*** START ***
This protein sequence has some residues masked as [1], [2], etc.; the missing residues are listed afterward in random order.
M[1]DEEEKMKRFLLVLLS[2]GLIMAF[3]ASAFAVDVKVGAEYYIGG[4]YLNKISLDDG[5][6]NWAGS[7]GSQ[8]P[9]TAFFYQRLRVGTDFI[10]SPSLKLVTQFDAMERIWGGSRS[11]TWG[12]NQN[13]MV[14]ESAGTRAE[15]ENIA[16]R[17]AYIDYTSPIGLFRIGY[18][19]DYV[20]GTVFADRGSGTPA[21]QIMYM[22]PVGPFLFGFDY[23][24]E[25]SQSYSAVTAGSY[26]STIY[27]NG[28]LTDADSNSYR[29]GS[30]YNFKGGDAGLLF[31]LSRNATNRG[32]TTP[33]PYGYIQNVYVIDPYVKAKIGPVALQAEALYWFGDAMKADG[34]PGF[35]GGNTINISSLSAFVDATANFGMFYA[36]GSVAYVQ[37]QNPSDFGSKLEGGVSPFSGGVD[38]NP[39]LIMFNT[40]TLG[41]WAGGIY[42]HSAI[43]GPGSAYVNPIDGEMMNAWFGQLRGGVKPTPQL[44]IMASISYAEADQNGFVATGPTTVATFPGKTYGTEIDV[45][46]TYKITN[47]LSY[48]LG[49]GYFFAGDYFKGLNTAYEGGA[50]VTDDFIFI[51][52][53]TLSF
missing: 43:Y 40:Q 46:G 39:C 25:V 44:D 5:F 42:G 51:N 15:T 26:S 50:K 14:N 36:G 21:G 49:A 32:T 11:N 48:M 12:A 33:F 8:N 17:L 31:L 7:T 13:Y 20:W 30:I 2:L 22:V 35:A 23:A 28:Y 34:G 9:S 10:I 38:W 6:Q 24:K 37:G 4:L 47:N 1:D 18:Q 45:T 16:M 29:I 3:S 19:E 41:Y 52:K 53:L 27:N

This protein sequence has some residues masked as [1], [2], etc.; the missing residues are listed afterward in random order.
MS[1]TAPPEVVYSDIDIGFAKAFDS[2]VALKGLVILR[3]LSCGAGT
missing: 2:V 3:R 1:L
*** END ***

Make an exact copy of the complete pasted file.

This protein sequence has some residues masked as [1], [2], etc.; the missing residues are listed afterward in random order.
M[1]DEEEKMKRFLLVLLS[2]GLIMAF[3]ASAFAVDVKVGAEYYIGG[4]YLNKISLDDG[5][6]NWAGS[7]GSQ[8]P[9]TAFFYQRLRVGTDFI[10]SPSLKLVTQFDAMERIWGGSRS[11]TWG[12]NQN[13]MV[14]ESAGTRAE[15]ENIA[16]R[17]AYIDYTSPIGLFRIGY[18][19]DYV[20]GTVFADRGSGTPA[21]QIMYM[22]PVGPFLFGFDY[23][24]E[25]SQSYSAVTAGSY[26]STIY[27]NG[28]LTDADSNSYR[29]GS[30]YNFKGGDAGLLF[31]LSRNATNRG[32]TTP[33]PYGYIQNVYVIDPYVKAKIGPVALQAEALYWFGDAMKADG[34]PGF[35]GGNTINISSLSAFVDATANFGMFYA[36]GSVAYVQ[37]QNPSDFGSKLEGGVSPFSGGVD[38]NP[39]LIMFNT[40]TLG[41]WAGGIY[42]HSAI[43]GPGSAYVNPIDGEMMNAWFGQLRGGVKPTPQL[44]IMASISYAEADQNGFVATGPTTVATFPGKTYGTEIDV[45][46]TYKITN[47]LSY[48]LG[49]GYFFAGDYFKGLNTAYEGGA[50]VTDDFIFI[51][52][53]TLSF
missing: 43:Y 40:Q 46:G 39:C 25:V 44:D 5:F 42:G 51:N 15:T 26:S 50:K 14:N 36:G 21:G 49:A 32:T 11:N 48:M 12:A 33:F 8:N 17:L 31:L 7:T 13:Y 20:W 30:I 2:L 22:V 35:A 23:A 28:Y 34:G 9:S 10:I 38:W 6:Q 24:K 37:G 4:L 47:N 1:D 18:Q 45:T 16:M 29:I 3:S 19:E 41:Y 52:K 53:L 27:N

This protein sequence has some residues masked as [1], [2], etc.; the missing residues are listed afterward in random order.
MS[1]TAPPEVVYSDIDIGFAKAFDS[2]VALKGLVILR[3]LSCGAGT
missing: 2:V 3:R 1:L